« ПредыдущаяПродолжить »
In the low, stifling armory,
Since the first hill-scouts panted in,
We knew, when the first tidings came,
Their spears shook like ripe, standing corn,
Against our walls their flood was dammed,
Our men dwelt on the walls and towers,
Where the hung temples showed their lights,
Some women prayed upon the heights;
And where the rooms were heaped with stores,
Because the stringless bows were scores,
And when the darkness on us crept We lay, each in her place, and slept.
Quick as we worked, we could not make
Six days we wound the cords with speed;
Faint with thirst,
No food was brought us.
Some wailed that the town gates were burst?
If, later, to the last embraces
Of child or mother, from their places
I cursed them through the door unbarred;
I would wind, were the hair mine own.
A sudden shiver shook my frame,
He buckled on a fresh cuirass, -
Each moment, all my blood areel,
More cowards left. Few now remained.
He sprinkles all the sterile fields with gold,
And all the rustic trees wear royal crowns.
The straggling fences all are interlaced With pink and purple morning-glory blooms;
The starry asters glorify the waste,
While grasses stand on guard with pikes and plumes.
Yet still amid the splendor of decay
The chill winds call for blossoms that are dead,
The cricket chirps for sunshine passed away,
The lovely summer songsters that have fled.
And lonesome in a haunt of withered vines, Amid the flutter of her withered leaves, Pale Summer for her perished kingdom pines,
And all the glories of her golden sheaves.
In vain October wooes her to remain
Within the palace of his scarlet bowers,— Entreats her to forget her heart-break pain,
And weep no more above her faded flowers.
At last November, like a conqueror, comes To storm the golden city of his foe;
We hear his rude winds like the roll of drums,
Bringing their desolation and their woe.
The sunset, like a vast vermilion flood, Splashes its giant glowing waves on high, The forest flames with blazes red as blood,
A conflagration sweeping to the sky.
Then all the treasures of that brilliant state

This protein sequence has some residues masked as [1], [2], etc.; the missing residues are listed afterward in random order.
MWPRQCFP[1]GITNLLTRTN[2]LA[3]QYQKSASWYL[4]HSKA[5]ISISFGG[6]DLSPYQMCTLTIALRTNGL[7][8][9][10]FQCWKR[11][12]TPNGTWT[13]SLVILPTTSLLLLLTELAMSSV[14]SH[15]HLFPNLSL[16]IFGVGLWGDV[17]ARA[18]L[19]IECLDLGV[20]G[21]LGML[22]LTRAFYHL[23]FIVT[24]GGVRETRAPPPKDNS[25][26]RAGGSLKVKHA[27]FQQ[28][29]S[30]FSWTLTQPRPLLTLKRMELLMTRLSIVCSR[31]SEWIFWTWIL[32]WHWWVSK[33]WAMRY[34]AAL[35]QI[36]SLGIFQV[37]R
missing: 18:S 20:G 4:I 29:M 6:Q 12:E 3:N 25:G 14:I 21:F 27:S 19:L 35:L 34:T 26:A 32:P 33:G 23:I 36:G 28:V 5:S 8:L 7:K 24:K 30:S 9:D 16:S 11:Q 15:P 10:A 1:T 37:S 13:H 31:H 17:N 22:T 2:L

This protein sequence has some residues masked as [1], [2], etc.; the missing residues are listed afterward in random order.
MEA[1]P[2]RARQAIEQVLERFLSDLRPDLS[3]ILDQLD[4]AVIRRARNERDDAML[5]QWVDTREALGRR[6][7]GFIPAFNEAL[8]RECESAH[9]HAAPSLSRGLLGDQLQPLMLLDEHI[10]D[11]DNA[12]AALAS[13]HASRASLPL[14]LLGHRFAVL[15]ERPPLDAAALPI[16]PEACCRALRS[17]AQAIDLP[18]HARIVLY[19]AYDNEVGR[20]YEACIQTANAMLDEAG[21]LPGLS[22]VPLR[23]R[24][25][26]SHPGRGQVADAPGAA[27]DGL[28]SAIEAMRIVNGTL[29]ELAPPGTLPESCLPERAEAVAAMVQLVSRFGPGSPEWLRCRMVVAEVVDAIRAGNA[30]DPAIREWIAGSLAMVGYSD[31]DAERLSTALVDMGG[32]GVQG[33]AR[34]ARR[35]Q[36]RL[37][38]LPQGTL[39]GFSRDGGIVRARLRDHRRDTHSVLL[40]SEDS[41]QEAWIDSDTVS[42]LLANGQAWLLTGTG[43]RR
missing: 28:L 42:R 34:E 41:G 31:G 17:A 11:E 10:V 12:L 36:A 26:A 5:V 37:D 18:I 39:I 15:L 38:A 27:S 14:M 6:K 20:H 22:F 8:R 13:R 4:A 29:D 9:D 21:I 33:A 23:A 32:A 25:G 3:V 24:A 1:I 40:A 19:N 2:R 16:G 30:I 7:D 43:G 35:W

Are gathered in a mighty funeral pyre; October, like a King resigned to fate, Dies in his forests with their sunset fire.
HE WHO HATH LOVED
HE who hath loved hath borne a vassal's chain,
And worn the royal purple of a king; Hath shrunk beneath the icy Winter's sting,
Then revelled in the golden Summer's reign; He hath within the dust and ashes lain, Then soared o'er mountains on an eagle's wing;
A hut hath slept in, worn with wandering, And hath been lord of castle-towers in Spain.
He who hath loved hath starved in beggar's cell,
Then in Aladdin's jewelled chariot driven; He hath with passion roamed a demon fell,
And had an angel's raiment to him given; His restless soul hath burned with flames of hell,
And winged through ever-blooming fields of heaven.
Are a tender bit, with salt on it, for some fierce "mustache" to eat Some warrior bold, with straps of gold, who dazzles and fairly stuns The modest worth of the sailor boys- the lads who serve the guns.
But say not a word till the shot is heard that tells the fight is on,
Till the long, deep roar grows more and more from the ships of "Yank" and "Don,"
Till over the deep the tempests sweep of fire and bursting shell,
And the very air is a mad Despair in the throes of a living hell;
Then down, deep down, in the mighty ship, unseen by the midday suns, You'll find the chaps who are giving the raps - the men behind the guns!